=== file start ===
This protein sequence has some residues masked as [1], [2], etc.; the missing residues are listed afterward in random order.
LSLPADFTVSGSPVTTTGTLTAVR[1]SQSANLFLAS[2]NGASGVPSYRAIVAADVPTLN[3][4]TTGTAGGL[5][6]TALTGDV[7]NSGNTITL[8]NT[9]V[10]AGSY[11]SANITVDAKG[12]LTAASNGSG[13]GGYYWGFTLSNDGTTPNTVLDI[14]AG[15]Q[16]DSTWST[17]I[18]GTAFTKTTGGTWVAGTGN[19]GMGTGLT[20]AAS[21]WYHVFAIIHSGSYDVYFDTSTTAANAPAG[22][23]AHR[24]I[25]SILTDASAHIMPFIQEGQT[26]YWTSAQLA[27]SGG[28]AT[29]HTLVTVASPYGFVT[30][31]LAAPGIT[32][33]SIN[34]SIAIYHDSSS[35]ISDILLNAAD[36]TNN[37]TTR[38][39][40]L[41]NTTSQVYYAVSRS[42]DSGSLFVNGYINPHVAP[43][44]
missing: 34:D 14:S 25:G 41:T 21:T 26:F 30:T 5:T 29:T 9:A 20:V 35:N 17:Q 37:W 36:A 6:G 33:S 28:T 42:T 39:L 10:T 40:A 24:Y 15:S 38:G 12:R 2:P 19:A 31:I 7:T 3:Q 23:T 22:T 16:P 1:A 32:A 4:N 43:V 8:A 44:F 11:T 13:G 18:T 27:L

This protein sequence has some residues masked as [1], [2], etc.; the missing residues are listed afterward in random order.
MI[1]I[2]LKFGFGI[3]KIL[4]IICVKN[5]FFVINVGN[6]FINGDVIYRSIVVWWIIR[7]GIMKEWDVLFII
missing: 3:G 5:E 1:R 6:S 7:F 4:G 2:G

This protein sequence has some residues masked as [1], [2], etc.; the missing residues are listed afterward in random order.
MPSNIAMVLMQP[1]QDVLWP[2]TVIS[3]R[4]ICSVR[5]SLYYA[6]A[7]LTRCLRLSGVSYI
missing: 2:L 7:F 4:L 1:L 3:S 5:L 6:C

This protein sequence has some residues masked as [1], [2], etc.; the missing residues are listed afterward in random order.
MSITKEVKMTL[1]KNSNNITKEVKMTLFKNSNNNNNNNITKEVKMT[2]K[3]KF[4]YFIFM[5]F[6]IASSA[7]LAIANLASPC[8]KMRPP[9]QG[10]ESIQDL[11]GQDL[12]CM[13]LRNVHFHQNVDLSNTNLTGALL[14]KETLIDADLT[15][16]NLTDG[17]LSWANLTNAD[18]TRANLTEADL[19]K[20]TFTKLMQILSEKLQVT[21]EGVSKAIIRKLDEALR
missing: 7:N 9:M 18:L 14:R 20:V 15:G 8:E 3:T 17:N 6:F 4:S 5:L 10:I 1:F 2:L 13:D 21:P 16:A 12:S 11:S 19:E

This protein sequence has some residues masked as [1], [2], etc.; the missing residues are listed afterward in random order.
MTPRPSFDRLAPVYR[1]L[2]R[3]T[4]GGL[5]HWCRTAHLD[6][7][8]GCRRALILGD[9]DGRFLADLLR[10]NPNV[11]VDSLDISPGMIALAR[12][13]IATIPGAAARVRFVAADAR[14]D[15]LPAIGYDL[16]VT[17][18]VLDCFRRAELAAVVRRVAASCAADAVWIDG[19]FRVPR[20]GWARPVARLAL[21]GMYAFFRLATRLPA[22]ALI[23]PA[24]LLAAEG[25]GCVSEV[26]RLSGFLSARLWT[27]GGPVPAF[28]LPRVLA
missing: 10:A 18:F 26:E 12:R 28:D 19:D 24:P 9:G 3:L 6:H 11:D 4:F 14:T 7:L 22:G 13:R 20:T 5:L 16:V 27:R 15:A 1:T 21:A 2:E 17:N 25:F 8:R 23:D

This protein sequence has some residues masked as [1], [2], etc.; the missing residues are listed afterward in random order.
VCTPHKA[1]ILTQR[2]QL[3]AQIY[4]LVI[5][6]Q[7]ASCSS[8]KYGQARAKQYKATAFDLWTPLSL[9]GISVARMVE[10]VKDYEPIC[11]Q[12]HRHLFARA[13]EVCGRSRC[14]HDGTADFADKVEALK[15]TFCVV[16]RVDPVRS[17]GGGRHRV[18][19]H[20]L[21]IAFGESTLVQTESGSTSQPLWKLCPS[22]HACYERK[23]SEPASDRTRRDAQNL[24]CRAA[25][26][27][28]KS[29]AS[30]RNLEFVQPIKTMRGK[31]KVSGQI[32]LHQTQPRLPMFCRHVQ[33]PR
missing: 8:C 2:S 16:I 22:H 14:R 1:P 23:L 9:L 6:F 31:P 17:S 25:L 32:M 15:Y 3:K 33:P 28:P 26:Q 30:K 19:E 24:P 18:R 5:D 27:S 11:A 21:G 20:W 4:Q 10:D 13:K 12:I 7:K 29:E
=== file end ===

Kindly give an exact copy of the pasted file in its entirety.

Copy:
This protein sequence has some residues masked as [1], [2], etc.; the missing residues are listed afterward in random order.
LSLPADFTVSGSPVTTTGTLTAVR[1]SQSANLFLAS[2]NGASGVPSYRAIVAADVPTLN[3][4]TTGTAGGL[5][6]TALTGDV[7]NSGNTITL[8]NT[9]V[10]AGSY[11]SANITVDAKG[12]LTAASNGSG[13]GGYYWGFTLSNDGTTPNTVLDI[14]AG[15]Q[16]DSTWST[17]I[18]GTAFTKTTGGTWVAGTGN[19]GMGTGLT[20]AAS[21]WYHVFAIIHSGSYDVYFDTSTTAANAPAG[22][23]AHR[24]I[25]SILTDASAHIMPFIQEGQT[26]YWTSAQLA[27]SGG[28]AT[29]HTLVTVASPYGFVT[30][31]LAAPGIT[32][33]SIN[34]SIAIYHDSSS[35]ISDILLNAAD[36]TNN[37]TTR[38][39][40]L[41]NTTSQVYYAVSRS[42]DSGSLFVNGYINPHVAP[43][44]
missing: 34:D 14:S 25:G 41:T 21:T 26:F 30:T 5:T 29:T 9:A 20:V 35:N 17:Q 37:W 36:A 6:G 33:S 28:T 42:T 39:L 10:T 40:A 24:Y 15:S 38:G 12:R 2:P 19:A 31:I 7:T 3:Q 23:T 22:T 16:P 1:A 32:A 4:N 43:V 8:A 44:F 11:T 13:G 18:T 27:L

This protein sequence has some residues masked as [1], [2], etc.; the missing residues are listed afterward in random order.
MI[1]I[2]LKFGFGI[3]KIL[4]IICVKN[5]FFVINVGN[6]FINGDVIYRSIVVWWIIR[7]GIMKEWDVLFII
missing: 3:G 5:E 1:R 6:S 7:F 4:G 2:G

This protein sequence has some residues masked as [1], [2], etc.; the missing residues are listed afterward in random order.
MPSNIAMVLMQP[1]QDVLWP[2]TVIS[3]R[4]ICSVR[5]SLYYA[6]A[7]LTRCLRLSGVSYI
missing: 2:L 7:F 4:L 1:L 3:S 5:L 6:C

This protein sequence has some residues masked as [1], [2], etc.; the missing residues are listed afterward in random order.
MSITKEVKMTL[1]KNSNNITKEVKMTLFKNSNNNNNNNITKEVKMT[2]K[3]KF[4]YFIFM[5]F[6]IASSA[7]LAIANLASPC[8]KMRPP[9]QG[10]ESIQDL[11]GQDL[12]CM[13]LRNVHFHQNVDLSNTNLTGALL[14]KETLIDADLT[15][16]NLTDG[17]LSWANLTNAD[18]TRANLTEADL[19]K[20]TFTKLMQILSEKLQVT[21]EGVSKAIIRKLDEALR
missing: 7:N 9:M 18:L 14:R 20:V 15:G 8:E 3:T 17:N 6:F 4:S 5:L 10:I 1:F 2:L 13:D 21:P 16:A 12:S 11:S 19:E

This protein sequence has some residues masked as [1], [2], etc.; the missing residues are listed afterward in random order.
MTPRPSFDRLAPVYR[1]L[2]R[3]T[4]GGL[5]HWCRTAHLD[6][7][8]GCRRALILGD[9]DGRFLADLLR[10]NPNV[11]VDSLDISPGMIALAR[12][13]IATIPGAAARVRFVAADAR[14]D[15]LPAIGYDL[16]VT[17][18]VLDCFRRAELAAVVRRVAASCAADAVWIDG[19]FRVPR[20]GWARPVARLAL[21]GMYAFFRLATRLPA[22]ALI[23]PA[24]LLAAEG[25]GCVSEV[26]RLSGFLSARLWT[27]GGPVPAF[28]LPRVLA
missing: 10:A 18:F 26:E 12:R 28:D 19:D 24:P 9:G 3:L 6:H 11:D 4:F 14:T 7:L 22:G 13:R 20:T 5:L 16:V 27:R 15:A 1:T 21:A 2:E 17:N 25:F 8:R 23:D

This protein sequence has some residues masked as [1], [2], etc.; the missing residues are listed afterward in random order.
VCTPHKA[1]ILTQR[2]QL[3]AQIY[4]LVI[5][6]Q[7]ASCSS[8]KYGQARAKQYKATAFDLWTPLSL[9]GISVARMVE[10]VKDYEPIC[11]Q[12]HRHLFARA[13]EVCGRSRC[14]HDGTADFADKVEALK[15]TFCVV[16]RVDPVRS[17]GGGRHRV[18][19]H[20]L[21]IAFGESTLVQTESGSTSQPLWKLCPS[22]HACYERK[23]SEPASDRTRRDAQNL[24]CRAA[25][26][27][28]KS[29]AS[30]RNLEFVQPIKTMRGK[31]KVSGQI[32]LHQTQPRLPMFCRHVQ[33]PR
missing: 8:C 2:S 16:I 22:H 14:R 1:P 23:L 9:L 6:F 31:P 17:S 25:L 32:M 15:Y 3:K 33:P 28:P 26:Q 30:K 19:E 24:P 18:R 5:D 27:S 11:A 21:G 20:W 4:Q 10:D 13:K 12:I 7:K 29:E